Thursday, January 19, 2012


"Sic transit gloria mundi" (Thus passes the glory of this world) - Thomas A' Kempis

My parents called last night to let me know one of the guys I went to school with - Kindergarten through 8th and high school - passed away this week.

An odd thing. Someone I don't think I had spoken to for at least 20 years. At one time (in grammar school) we were great friends. In a small school with 25 kids in your class, you tended to be friends with everyone and passed through the years together. There was, in that day, not quite the separation that seems to occur now between children and their activities. We did sports or Scouts or 4-H - but not the exclusion of seeing each other at school and participating in each other's lives.

We began to lose touch after high school, that wonderful time when children begin to flex their wings and find their own way. We went different paths - and in a much larger school, different paths means little if any contact. After the great "hurrah" of graduation, things drifted apart even more quickly. The last time I remember seeing him was at about 23, when I went over with another friend to his apartment. After that, the nothing of two busy lives.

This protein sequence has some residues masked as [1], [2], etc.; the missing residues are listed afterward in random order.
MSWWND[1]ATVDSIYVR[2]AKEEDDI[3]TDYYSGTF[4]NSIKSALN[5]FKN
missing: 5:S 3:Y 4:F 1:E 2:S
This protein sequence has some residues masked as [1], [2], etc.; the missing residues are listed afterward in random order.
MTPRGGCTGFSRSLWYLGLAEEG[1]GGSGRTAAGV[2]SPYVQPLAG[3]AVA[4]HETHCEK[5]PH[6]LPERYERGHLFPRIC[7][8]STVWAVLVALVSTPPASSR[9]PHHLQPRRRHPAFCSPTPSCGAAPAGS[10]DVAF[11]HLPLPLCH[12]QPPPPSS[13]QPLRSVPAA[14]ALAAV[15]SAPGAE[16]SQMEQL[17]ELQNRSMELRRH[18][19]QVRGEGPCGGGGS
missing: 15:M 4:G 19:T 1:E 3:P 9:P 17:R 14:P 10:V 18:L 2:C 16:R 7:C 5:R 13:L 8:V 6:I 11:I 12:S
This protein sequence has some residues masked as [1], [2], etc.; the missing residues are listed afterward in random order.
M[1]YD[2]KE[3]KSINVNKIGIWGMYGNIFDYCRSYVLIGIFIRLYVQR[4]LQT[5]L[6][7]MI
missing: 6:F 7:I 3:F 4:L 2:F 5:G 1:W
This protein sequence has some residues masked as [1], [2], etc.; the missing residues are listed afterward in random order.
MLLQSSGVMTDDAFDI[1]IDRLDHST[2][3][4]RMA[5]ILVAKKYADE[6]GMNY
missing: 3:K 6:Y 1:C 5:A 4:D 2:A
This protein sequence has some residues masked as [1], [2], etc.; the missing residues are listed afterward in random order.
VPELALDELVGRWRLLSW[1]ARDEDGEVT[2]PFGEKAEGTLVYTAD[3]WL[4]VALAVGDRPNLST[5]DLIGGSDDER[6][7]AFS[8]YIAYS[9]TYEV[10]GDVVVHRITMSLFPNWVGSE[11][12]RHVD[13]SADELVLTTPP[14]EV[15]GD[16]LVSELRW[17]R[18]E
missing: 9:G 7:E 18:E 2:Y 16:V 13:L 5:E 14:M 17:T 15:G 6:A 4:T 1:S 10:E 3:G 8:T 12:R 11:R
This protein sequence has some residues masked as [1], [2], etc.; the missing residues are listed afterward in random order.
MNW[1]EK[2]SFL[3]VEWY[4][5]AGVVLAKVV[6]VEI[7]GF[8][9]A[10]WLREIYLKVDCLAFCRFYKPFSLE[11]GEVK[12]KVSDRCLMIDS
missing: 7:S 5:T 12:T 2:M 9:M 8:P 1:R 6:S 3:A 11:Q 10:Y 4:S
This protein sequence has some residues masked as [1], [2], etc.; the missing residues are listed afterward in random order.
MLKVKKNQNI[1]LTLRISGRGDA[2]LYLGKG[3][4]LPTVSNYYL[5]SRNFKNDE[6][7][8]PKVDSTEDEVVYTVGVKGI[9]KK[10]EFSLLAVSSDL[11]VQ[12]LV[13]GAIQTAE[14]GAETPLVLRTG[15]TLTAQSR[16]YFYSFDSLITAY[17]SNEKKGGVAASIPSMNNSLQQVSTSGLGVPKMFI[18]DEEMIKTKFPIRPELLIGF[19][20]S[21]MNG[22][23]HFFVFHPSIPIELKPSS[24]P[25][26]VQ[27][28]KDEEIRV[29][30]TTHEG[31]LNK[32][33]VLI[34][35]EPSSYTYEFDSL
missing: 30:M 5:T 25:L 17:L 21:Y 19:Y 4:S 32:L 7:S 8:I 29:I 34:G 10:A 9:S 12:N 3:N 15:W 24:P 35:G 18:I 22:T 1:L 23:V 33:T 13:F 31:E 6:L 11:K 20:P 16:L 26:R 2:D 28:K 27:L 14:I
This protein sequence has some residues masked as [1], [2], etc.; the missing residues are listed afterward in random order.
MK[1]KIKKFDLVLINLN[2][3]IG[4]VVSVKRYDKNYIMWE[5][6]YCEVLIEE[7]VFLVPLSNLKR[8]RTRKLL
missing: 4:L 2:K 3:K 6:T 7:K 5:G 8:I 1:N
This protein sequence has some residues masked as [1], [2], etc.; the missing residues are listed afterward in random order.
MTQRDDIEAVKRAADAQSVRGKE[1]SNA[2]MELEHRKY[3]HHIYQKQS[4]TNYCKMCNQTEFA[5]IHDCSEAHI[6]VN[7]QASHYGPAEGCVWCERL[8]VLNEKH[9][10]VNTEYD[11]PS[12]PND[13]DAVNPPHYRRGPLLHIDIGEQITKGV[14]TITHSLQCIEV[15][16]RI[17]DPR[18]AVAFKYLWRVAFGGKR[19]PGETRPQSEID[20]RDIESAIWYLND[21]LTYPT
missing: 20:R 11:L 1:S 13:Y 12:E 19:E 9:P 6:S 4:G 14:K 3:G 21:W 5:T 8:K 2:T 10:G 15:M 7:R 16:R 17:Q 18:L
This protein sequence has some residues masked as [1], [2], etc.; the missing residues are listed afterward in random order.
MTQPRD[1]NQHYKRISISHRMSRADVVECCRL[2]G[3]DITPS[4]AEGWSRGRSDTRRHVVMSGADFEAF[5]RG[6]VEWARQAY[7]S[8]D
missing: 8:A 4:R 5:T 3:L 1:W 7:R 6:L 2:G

And now, suddenly, he's gone.

I'm not quite sure how to process it. There's a vague sort of grief - certainly a sadness for his family - but not the sense you would find of a close friend; after all, one announcement does not make up for 20 years of silence. At the same time he's my age. The hint of mortality nicks at one's mind as the thoughts roil through.

It certainly puts the things of the day - projects that must be completed, deadlines that are "critical" - in perspective. Death is that one great appointment on our calender - unknown to most of us - that we will not miss, yet strangely never blocks itself out on the Outlook calendars of our digital age.

My greatest memory? Being at his house, playing electric football: lining up the players, the quarterback with the cotton football, and then throwing the switch and hearing the horrid "buzz" of the motor and watching the players bounce all over the "field" in what was supposed to be an approximation of a football play.

Requiscat in Pace.

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